Rotate
$\Delta $ XYZ anti-clockwise through an angle of 90
${}^{\circ}$ about the origin to give
$\Delta $ X
${}^{\text{'}}$ Y
${}^{\text{'}}$ Z
${}^{\text{'}}$ . Give the co-ordinates of X
${}^{\text{'}}$ , Y
${}^{\text{'}}$ and Z
${}^{\text{'}}$ .
Rotate
$\Delta $ XYZ through 180
${}^{\circ}$ about the origin to give
$\Delta $ X
${}^{\text{'}}$${}^{\text{'}}$ Y
${}^{\text{'}}$${}^{\text{'}}$ Z
${}^{\text{'}}$${}^{\text{'}}$ . Give the co-ordinates of X
${}^{\text{'}}$${}^{\text{'}}$ , Y
${}^{\text{'}}$${}^{\text{'}}$ and Z
${}^{\text{'}}$${}^{\text{'}}$ .
Enlargement of a polygon 1
When something is made larger, we say that it is
enlarged . What happens to the coordinates of a polygon that is enlarged by a factor
$k$ ?
Investigation : enlargement of a polygon
Complete the table, by filling in the coordinates of the points shown in the figure.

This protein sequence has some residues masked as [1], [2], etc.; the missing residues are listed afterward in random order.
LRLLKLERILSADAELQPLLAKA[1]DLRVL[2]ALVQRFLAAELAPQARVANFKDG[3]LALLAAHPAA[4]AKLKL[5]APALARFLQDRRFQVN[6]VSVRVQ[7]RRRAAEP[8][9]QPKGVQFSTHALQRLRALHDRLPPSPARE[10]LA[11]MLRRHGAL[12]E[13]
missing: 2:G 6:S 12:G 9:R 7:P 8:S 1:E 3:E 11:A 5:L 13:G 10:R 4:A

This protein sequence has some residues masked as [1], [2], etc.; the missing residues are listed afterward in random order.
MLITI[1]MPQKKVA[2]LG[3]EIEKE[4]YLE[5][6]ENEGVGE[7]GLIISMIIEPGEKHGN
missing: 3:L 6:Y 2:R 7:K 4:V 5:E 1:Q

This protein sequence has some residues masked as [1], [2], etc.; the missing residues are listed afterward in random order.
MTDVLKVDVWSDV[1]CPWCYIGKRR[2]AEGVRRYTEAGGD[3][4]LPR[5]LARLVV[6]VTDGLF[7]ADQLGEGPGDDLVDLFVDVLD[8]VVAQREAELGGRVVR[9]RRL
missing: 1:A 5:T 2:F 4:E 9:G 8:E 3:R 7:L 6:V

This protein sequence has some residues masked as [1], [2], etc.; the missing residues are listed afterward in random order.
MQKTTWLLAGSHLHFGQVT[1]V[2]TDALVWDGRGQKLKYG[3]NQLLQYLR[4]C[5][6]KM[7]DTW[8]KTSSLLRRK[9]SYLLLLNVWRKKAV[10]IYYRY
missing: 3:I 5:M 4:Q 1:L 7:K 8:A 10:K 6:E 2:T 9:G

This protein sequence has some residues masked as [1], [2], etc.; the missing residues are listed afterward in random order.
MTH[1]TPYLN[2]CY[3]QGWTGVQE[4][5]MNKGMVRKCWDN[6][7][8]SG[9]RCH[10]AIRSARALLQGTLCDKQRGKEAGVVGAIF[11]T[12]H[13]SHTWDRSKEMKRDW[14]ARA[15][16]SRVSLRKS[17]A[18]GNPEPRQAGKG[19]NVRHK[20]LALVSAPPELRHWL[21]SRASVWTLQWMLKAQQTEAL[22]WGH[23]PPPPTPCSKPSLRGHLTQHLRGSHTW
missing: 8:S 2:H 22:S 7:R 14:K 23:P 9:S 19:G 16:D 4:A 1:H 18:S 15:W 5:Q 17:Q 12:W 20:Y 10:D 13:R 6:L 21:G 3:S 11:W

Assume each small square on the plot is 1 unit.
Point
$x$ -coordinate
$y$ -coordinate
A
B
C
D
E
F
G
H
What do you notice about the
$x$ -coordinates? What do you notice about the
$y$ -coordinates?
What would happen to the coordinates of point A, if the square ABCD was enlarged by a factor 2?
Investigation : enlargement of a polygon 2
In the figure quadrilateral HIJK has been enlarged by a factor of 2 through the origin to become H'I'J'K'. Complete the following table using the information in the figure.
Co-ordinate
Co-ordinate'
Length
Length'
H = (;)
H' = (;)
OH =
OH' =
I = (;)
I' = (;)
OI =
OI' =
J = (;)
J' = (;)
OJ =
OJ' =
K = (;)
K' + (;)
OK =
OK' =
What conclusions can you draw about
the co-ordinates
the lengths when we enlarge by a factor of 2?
We conclude as follows:
Let the vertices of a triangle have co-ordinates S
$({x}_{1};{y}_{1})$ , T
$({x}_{2};{y}_{2})$ , U
$({x}_{3};{y}_{3})$ .
$\u25b5$ S'T'U' is an enlargement through the origin of
$\u25b5$ STU by a factor of
$c$ (
$c>0$ ).
$\u25b5$ STU is a reduction of
$\u25b5$ S'T'U' by a factor of
$c$ .
$\u25b5$ S'T'U' can alternatively be seen as an reduction through the origin of
$\u25b5$ STU by a factor of
$\frac{1}{c}$ . (Note that a reduction by
$\frac{1}{c}$ is the same as an enlargement by
$c$ ).
The vertices of